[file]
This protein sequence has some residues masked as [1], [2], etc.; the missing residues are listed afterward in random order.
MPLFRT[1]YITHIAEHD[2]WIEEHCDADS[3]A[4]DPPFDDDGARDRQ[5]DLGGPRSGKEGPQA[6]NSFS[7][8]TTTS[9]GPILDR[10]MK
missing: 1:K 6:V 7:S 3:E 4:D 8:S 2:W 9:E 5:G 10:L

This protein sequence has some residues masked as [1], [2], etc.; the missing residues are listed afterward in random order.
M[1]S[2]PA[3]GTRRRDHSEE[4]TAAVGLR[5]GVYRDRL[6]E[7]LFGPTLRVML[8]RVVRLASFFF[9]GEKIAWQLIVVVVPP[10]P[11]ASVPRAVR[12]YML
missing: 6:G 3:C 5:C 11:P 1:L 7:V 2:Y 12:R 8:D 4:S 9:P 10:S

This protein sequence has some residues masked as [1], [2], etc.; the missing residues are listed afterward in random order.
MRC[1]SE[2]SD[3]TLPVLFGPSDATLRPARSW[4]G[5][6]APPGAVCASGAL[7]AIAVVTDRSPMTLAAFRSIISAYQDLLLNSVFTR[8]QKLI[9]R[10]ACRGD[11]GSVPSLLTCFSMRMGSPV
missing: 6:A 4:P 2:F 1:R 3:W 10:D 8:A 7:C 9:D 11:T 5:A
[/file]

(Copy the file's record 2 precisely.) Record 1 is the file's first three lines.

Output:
This protein sequence has some residues masked as [1], [2], etc.; the missing residues are listed afterward in random order.
M[1]S[2]PA[3]GTRRRDHSEE[4]TAAVGLR[5]GVYRDRL[6]E[7]LFGPTLRVML[8]RVVRLASFFF[9]GEKIAWQLIVVVVPP[10]P[11]ASVPRAVR[12]YML
missing: 6:G 3:C 5:C 11:P 1:L 7:V 2:Y 12:R 8:D 4:S 9:P 10:S